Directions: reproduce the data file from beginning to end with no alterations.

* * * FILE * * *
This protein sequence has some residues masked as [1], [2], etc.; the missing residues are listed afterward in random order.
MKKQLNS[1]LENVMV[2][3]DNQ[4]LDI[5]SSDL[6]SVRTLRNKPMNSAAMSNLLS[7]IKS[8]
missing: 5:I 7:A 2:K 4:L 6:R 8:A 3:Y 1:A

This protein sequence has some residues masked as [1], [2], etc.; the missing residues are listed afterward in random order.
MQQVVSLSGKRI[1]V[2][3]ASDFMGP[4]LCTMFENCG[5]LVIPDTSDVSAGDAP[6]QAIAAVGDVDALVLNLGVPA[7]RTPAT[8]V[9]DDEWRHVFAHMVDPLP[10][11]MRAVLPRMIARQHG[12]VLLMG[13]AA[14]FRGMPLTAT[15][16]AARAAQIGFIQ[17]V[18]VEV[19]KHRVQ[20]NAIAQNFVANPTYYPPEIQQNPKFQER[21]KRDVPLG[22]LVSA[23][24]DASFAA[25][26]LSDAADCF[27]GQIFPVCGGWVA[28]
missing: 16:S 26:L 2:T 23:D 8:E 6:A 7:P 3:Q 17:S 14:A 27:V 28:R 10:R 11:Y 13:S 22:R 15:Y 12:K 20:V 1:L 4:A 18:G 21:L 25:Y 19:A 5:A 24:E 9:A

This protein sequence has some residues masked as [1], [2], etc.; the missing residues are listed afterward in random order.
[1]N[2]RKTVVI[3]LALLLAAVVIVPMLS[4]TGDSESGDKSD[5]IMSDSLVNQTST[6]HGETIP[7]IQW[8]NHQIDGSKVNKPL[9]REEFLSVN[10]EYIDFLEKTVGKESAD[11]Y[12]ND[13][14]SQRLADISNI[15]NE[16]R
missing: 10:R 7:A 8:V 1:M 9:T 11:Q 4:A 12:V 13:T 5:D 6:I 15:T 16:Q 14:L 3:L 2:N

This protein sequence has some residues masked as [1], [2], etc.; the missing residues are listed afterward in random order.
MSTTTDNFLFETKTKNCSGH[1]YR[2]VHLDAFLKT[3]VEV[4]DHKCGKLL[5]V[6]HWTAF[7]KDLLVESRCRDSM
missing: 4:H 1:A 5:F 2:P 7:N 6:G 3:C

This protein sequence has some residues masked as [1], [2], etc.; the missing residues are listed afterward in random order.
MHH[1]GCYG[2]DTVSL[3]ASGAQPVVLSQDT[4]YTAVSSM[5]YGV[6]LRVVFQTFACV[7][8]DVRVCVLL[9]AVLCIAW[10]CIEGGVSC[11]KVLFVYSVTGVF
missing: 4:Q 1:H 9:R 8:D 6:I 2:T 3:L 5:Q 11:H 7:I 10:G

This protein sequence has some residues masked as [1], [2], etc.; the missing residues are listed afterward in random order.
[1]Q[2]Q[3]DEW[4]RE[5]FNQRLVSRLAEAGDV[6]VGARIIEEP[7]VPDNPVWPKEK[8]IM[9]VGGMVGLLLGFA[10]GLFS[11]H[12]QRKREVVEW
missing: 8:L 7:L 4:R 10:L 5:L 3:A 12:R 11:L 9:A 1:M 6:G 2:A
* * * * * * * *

This protein sequence has some residues masked as [1], [2], etc.; the missing residues are listed afterward in random order.
MKKQLNS[1]LENVMV[2][3]DNQ[4]LDI[5]SSDL[6]SVRTLRNKPMNSAAMSNLLS[7]IKS[8]
missing: 5:I 7:A 2:K 4:L 6:R 8:A 3:Y 1:A

This protein sequence has some residues masked as [1], [2], etc.; the missing residues are listed afterward in random order.
MQQVVSLSGKRI[1]V[2][3]ASDFMGP[4]LCTMFENCG[5]LVIPDTSDVSAGDAP[6]QAIAAVGDVDALVLNLGVPA[7]RTPAT[8]V[9]DDEWRHVFAHMVDPLP[10][11]MRAVLPRMIARQHG[12]VLLMG[13]AA[14]FRGMPLTAT[15][16]AARAAQIGFIQ[17]V[18]VEV[19]KHRVQ[20]NAIAQNFVANPTYYPPEIQQNPKFQER[21]KRDVPLG[22]LVSA[23][24]DASFAA[25][26]LSDAADCF[27]GQIFPVCGGWVA[28]
missing: 16:S 26:L 2:T 23:D 8:E 6:A 7:P 3:Q 17:S 14:A 27:V 28:R 10:R 11:Y 13:S 22:R 15:Y 12:K 20:V 1:L 4:A 18:G 21:L 25:Y 19:A 5:A 24:E 9:A

This protein sequence has some residues masked as [1], [2], etc.; the missing residues are listed afterward in random order.
[1]N[2]RKTVVI[3]LALLLAAVVIVPMLS[4]TGDSESGDKSD[5]IMSDSLVNQTST[6]HGETIP[7]IQW[8]NHQIDGSKVNKPL[9]REEFLSVN[10]EYIDFLEKTVGKESAD[11]Y[12]ND[13][14]SQRLADISNI[15]NE[16]R
missing: 10:R 7:A 8:V 1:M 9:T 11:Q 4:A 12:V 13:T 5:D 6:I 15:T 16:Q 14:L 3:L 2:N

This protein sequence has some residues masked as [1], [2], etc.; the missing residues are listed afterward in random order.
MSTTTDNFLFETKTKNCSGH[1]YR[2]VHLDAFLKT[3]VEV[4]DHKCGKLL[5]V[6]HWTAF[7]KDLLVESRCRDSM
missing: 4:H 1:A 5:F 2:P 7:N 6:G 3:C

This protein sequence has some residues masked as [1], [2], etc.; the missing residues are listed afterward in random order.
MHH[1]GCYG[2]DTVSL[3]ASGAQPVVLSQDT[4]YTAVSSM[5]YGV[6]LRVVFQTFACV[7][8]DVRVCVLL[9]AVLCIAW[10]CIEGGVSC[11]KVLFVYSVTGVF
missing: 4:Q 1:H 9:R 8:D 6:I 2:T 3:L 5:Q 11:H 7:I 10:G

This protein sequence has some residues masked as [1], [2], etc.; the missing residues are listed afterward in random order.
[1]Q[2]Q[3]DEW[4]RE[5]FNQRLVSRLAEAGDV[6]VGARIIEEP[7]VPDNPVWPKEK[8]IM[9]VGGMVGLLLGFA[10]GLFS[11]H[12]QRKREVVEW
missing: 8:L 7:L 4:R 10:L 5:L 3:A 12:R 11:L 9:A 1:M 6:G 2:A